Impact of Foreign Labour Migration on Labour Dynamics in Relation to Household Agricultural Activities in Sindhuli Districts of Nepal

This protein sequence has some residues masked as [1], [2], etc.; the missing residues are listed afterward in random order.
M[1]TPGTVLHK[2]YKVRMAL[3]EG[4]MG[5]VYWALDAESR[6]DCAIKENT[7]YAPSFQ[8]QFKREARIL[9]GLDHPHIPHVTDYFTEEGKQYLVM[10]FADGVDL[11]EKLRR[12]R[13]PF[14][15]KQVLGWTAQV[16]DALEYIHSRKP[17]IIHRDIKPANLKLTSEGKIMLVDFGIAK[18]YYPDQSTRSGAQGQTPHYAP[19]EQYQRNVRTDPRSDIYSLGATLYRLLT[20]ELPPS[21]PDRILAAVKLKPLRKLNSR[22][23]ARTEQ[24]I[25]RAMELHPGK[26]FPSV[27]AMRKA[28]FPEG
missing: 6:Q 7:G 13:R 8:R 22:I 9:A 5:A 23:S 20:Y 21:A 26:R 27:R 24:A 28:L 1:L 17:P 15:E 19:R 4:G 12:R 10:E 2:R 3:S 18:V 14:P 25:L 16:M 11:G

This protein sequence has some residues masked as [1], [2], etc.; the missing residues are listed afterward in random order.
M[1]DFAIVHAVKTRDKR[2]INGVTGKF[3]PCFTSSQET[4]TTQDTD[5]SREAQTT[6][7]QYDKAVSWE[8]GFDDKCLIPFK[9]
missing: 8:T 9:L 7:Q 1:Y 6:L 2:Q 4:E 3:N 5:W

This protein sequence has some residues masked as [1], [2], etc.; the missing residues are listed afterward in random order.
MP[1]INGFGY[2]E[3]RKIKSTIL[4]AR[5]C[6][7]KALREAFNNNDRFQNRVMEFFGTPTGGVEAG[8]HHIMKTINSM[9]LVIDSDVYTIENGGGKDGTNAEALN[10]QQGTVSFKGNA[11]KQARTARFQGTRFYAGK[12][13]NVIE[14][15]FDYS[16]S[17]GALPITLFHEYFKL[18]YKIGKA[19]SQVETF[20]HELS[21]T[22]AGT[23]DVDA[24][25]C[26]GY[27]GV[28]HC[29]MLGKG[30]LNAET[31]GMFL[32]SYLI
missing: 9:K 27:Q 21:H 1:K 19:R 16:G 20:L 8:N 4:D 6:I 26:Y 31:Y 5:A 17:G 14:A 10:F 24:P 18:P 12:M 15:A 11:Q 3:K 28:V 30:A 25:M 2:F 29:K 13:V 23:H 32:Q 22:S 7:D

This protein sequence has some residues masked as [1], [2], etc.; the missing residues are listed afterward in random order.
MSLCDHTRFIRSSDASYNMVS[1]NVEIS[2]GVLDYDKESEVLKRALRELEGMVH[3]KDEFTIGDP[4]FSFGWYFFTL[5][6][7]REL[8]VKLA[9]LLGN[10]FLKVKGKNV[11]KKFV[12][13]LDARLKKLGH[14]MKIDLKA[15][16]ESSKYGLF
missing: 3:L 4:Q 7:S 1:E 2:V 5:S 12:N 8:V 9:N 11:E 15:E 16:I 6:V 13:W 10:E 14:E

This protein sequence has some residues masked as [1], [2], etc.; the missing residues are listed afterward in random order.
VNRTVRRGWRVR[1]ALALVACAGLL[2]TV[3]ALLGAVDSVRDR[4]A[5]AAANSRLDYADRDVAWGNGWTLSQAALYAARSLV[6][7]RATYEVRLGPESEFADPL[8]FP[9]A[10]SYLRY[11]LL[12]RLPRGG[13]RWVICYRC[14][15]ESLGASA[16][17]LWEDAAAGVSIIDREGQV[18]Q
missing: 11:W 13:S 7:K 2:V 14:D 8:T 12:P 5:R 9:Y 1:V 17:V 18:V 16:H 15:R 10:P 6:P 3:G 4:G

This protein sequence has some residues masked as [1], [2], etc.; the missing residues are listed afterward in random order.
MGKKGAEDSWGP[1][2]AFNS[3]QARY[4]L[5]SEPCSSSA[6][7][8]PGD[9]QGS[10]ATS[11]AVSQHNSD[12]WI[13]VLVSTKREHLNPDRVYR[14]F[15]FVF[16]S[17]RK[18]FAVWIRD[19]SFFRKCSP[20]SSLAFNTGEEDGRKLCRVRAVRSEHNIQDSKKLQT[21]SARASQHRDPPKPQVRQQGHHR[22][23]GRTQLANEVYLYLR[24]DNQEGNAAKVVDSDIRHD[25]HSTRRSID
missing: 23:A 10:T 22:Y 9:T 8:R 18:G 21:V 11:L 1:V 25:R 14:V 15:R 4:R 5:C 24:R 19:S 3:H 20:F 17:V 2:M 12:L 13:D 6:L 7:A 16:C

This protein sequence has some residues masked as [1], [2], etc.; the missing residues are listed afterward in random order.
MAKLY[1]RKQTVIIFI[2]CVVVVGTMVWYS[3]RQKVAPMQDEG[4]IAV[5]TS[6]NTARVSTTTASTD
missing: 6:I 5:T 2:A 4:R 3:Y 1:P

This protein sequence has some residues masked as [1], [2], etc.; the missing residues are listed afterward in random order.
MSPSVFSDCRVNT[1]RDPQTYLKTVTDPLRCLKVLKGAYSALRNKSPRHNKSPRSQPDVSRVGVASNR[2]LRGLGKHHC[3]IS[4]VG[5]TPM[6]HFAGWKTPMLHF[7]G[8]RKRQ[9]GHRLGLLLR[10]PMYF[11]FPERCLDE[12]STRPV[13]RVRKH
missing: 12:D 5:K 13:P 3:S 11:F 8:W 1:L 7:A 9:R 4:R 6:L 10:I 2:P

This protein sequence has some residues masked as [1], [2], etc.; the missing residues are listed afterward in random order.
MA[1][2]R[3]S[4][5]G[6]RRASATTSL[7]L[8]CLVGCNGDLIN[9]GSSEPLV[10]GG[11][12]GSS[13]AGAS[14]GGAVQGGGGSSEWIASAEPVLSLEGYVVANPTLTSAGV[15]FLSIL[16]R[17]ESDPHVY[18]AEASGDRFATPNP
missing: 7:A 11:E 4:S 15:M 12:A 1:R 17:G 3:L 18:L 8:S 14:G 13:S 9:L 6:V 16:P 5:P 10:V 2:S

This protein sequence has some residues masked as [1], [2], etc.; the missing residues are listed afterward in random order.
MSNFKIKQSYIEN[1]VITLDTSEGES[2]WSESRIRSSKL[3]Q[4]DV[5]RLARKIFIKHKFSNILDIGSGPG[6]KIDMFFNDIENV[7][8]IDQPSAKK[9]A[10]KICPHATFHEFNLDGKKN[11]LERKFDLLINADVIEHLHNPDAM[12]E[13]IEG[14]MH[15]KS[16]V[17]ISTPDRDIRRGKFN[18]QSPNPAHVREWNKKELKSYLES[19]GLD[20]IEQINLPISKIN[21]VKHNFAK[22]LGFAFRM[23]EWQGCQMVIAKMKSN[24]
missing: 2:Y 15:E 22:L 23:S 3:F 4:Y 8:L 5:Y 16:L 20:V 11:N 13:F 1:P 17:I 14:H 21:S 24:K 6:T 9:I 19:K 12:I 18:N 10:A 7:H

Around 66% of Nepal's population is involved in agricultural activities, which contributes a one-third portion of the country's GDP. Given its agricultural nature, a considerable number of young Nepali individuals opt for international labor migration as a means of sustaining their livelihoods. So this study aimed to examine the impacts of foreign labor migration on the labour dynamics of household agricultural activities in the Sindhuli district of Nepal. A mixed research design was used for this research. Where quantitative interview protocol was designed, pretested, modified, and deployed for quantitative data collection from 350 migrant households. After that checklist for key informants’ interview and case studies were developed and used to generate qualitative data. At first, quantitative data were processed, analyzed, and interpreted with the support of qualitative findings. The survey findings revealed that in the research area, a total of 390 individuals migrated from 350 households. Of these migrants, slightly over 90% were male, leaving only 5.13% as females. In terms of household work, the workload of the father was found to be negligible, while the workload of the mother saw a significant decrease after migration. Concerning agricultural activities, livestock production and management, and social activities the workload of the father, mother, and siblings showed a statistically significant decrease. However, the workload of the spouse and children was found to significantly increase in all spheres after migration. The reduction in workload for migrants' fathers, mothers, and siblings can be attributed to the shift from a joint family structure to a nuclear family setup.